Collection of multi-institutional data pertaining to the treatment of bowel cancer has been hindered by poor clinician compliance with data entry and the lack of incentive to participate. Objective: This study aimed to establish if a novel browser-based model of data collection results in complete data capture. Design: A Web-based data collection interface was custom written, offering automated reporting modules for clinical outcome to participants and an automated reporting system for outstanding data fields, and summary reporting of surgical quality outcomes. The software was combined with a clinical feedback system incorporating fortnightly data review meetings, at the time of clinical multidisciplinary meetings. Patients And Setting: Selected were 932 consecutive patients with opt-out consent from 3 hospital sites, including public and private medicine. Main Outcome Measures: The primary outcomes measured were the analysis of data completeness and accuracy and ensuring that the highest-quality data were used for clinical audit of the surgical practices of Australian colorectal surgeons for the purpose of quality assurance. Results: A total of 932 men and women, 22 to 94 years of age, treated for colorectal neoplasia were evaluated. We obtained 100 completion (>27,000 data points) of perioperative data registered by 8 specialist colorectal surgeons and a full-time database manager.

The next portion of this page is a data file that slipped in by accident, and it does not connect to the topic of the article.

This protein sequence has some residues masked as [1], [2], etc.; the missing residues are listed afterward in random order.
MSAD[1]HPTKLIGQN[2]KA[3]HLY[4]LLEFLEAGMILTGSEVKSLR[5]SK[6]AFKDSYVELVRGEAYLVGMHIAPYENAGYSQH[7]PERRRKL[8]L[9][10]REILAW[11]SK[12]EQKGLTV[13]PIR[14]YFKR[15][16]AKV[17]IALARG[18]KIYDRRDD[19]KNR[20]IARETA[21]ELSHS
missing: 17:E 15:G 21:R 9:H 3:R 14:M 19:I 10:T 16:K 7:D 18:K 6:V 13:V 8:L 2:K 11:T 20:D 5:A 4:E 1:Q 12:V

McMurrick, P. J., Oliva, K., Carne, P. W. G., Reid, C. M., Polglase, A. L., Bell, S. W., Farmer, K. C., & Ranchod, P. (2014). The first 1000 patients on an internet-based colorectal neoplasia database across private and public medicine in Australia: development of a binational model for the Colorectal Surgical Society of Australia and New Zealand. Diseases of the Colon and Rectum, 57(2), 167 - 173. https://doi.org/10.1097/DCR.0000000000000041